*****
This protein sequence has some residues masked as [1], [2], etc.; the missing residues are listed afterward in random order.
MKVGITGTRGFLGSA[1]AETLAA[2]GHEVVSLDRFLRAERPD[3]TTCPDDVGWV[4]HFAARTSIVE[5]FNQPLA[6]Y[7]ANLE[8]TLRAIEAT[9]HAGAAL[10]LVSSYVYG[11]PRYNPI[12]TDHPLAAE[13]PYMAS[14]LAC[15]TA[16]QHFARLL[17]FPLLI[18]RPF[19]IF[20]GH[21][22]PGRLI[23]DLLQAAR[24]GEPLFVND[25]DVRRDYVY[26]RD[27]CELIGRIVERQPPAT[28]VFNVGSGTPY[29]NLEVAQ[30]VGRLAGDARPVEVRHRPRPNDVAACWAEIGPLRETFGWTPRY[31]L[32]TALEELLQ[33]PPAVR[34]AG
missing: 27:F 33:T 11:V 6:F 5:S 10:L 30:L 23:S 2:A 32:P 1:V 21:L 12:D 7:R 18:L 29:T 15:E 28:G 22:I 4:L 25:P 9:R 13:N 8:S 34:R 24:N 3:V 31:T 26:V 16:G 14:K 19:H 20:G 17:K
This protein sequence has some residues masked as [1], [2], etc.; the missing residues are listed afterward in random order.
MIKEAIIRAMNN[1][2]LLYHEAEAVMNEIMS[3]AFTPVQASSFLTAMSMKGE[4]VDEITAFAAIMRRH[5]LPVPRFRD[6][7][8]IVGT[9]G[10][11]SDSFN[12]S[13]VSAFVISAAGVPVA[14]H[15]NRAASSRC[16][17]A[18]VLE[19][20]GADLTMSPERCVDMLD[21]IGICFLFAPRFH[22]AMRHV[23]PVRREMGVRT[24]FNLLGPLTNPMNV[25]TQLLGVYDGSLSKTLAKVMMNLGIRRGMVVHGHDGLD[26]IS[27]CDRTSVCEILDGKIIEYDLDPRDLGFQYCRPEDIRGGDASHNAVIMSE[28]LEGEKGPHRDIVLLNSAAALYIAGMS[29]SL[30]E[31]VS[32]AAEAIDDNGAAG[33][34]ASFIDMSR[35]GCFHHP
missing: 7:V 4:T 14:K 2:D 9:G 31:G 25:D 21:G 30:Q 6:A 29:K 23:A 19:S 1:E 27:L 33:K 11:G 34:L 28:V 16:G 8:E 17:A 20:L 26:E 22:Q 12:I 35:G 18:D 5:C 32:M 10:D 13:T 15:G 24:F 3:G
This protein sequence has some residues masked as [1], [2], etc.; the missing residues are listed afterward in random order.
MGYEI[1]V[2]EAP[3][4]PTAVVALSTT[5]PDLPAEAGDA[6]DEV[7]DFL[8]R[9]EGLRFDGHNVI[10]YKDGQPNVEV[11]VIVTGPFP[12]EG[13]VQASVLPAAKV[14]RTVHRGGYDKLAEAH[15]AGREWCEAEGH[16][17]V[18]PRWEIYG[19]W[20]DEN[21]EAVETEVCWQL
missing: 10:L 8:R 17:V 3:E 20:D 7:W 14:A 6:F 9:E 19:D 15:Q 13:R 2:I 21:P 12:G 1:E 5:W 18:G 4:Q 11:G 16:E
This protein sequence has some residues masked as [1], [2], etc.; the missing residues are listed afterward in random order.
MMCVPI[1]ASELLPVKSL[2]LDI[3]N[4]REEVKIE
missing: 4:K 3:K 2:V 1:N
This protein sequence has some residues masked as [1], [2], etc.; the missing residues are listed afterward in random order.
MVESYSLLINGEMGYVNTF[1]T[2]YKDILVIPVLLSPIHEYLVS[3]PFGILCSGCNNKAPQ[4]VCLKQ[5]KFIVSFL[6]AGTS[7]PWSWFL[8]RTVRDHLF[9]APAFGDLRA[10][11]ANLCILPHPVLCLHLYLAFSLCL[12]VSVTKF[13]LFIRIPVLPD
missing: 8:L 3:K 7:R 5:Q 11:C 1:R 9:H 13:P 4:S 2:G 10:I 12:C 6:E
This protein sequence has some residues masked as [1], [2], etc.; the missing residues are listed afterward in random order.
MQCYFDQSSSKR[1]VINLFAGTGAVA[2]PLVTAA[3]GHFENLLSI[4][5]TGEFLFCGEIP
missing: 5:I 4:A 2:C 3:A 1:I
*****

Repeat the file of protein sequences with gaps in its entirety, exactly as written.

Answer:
This protein sequence has some residues masked as [1], [2], etc.; the missing residues are listed afterward in random order.
MKVGITGTRGFLGSA[1]AETLAA[2]GHEVVSLDRFLRAERPD[3]TTCPDDVGWV[4]HFAARTSIVE[5]FNQPLA[6]Y[7]ANLE[8]TLRAIEAT[9]HAGAAL[10]LVSSYVYG[11]PRYNPI[12]TDHPLAAE[13]PYMAS[14]LAC[15]TA[16]QHFARLL[17]FPLLI[18]RPF[19]IF[20]GH[21][22]PGRLI[23]DLLQAAR[24]GEPLFVND[25]DVRRDYVY[26]RD[27]CELIGRIVERQPPAT[28]VFNVGSGTPY[29]NLEVAQ[30]VGRLAGDARPVEVRHRPRPNDVAACWAEIGPLRETFGWTPRY[31]L[32]TALEELLQ[33]PPAVR[34]AG
missing: 27:F 33:T 11:V 6:F 5:S 10:L 30:L 23:S 2:A 32:P 1:V 21:L 12:D 7:R 18:L 29:T 15:E 28:G 22:I 4:L 25:P 9:R 13:N 8:S 34:R 24:N 3:V 31:T 26:V 16:G 14:K 19:H 20:G 17:K
This protein sequence has some residues masked as [1], [2], etc.; the missing residues are listed afterward in random order.
MIKEAIIRAMNN[1][2]LLYHEAEAVMNEIMS[3]AFTPVQASSFLTAMSMKGE[4]VDEITAFAAIMRRH[5]LPVPRFRD[6][7][8]IVGT[9]G[10][11]SDSFN[12]S[13]VSAFVISAAGVPVA[14]H[15]NRAASSRC[16][17]A[18]VLE[19][20]GADLTMSPERCVDMLD[21]IGICFLFAPRFH[22]AMRHV[23]PVRREMGVRT[24]FNLLGPLTNPMNV[25]TQLLGVYDGSLSKTLAKVMMNLGIRRGMVVHGHDGLD[26]IS[27]CDRTSVCEILDGKIIEYDLDPRDLGFQYCRPEDIRGGDASHNAVIMSE[28]LEGEKGPHRDIVLLNSAAALYIAGMS[29]SL[30]E[31]VS[32]AAEAIDDNGAAG[33][34]ASFIDMSR[35]GCFHHP
missing: 7:V 4:T 14:K 2:D 9:G 31:G 25:D 21:G 30:Q 6:A 29:K 23:A 19:S 1:E 27:L 33:K 11:G 34:L 28:V 16:G 8:E 17:A 20:L 26:E 22:Q 12:I 35:G 18:D 5:C 32:M 10:D 13:T 15:G 24:F 3:G
This protein sequence has some residues masked as [1], [2], etc.; the missing residues are listed afterward in random order.
MGYEI[1]V[2]EAP[3][4]PTAVVALSTT[5]PDLPAEAGDA[6]DEV[7]DFL[8]R[9]EGLRFDGHNVI[10]YKDGQPNVEV[11]VIVTGPFP[12]EG[13]VQASVLPAAKV[14]RTVHRGGYDKLAEAH[15]AGREWCEAEGH[16][17]V[18]PRWEIYG[19]W[20]DEN[21]EAVETEVCWQL
missing: 10:L 8:R 17:V 3:E 20:D 7:W 14:A 6:F 9:E 19:D 15:Q 13:R 2:I 21:P 12:G 1:E 5:W 18:G 4:Q 11:G 16:E
This protein sequence has some residues masked as [1], [2], etc.; the missing residues are listed afterward in random order.
MMCVPI[1]ASELLPVKSL[2]LDI[3]N[4]REEVKIE
missing: 4:K 3:K 2:V 1:N
This protein sequence has some residues masked as [1], [2], etc.; the missing residues are listed afterward in random order.
MVESYSLLINGEMGYVNTF[1]T[2]YKDILVIPVLLSPIHEYLVS[3]PFGILCSGCNNKAPQ[4]VCLKQ[5]KFIVSFL[6]AGTS[7]PWSWFL[8]RTVRDHLF[9]APAFGDLRA[10][11]ANLCILPHPVLCLHLYLAFSLCL[12]VSVTKF[13]LFIRIPVLPD
missing: 8:L 3:K 7:R 5:Q 11:C 1:R 9:H 13:P 4:S 2:G 10:I 12:C 6:E
This protein sequence has some residues masked as [1], [2], etc.; the missing residues are listed afterward in random order.
MQCYFDQSSSKR[1]VINLFAGTGAVA[2]PLVTAA[3]GHFENLLSI[4][5]TGEFLFCGEIP
missing: 5:I 4:A 2:C 3:A 1:I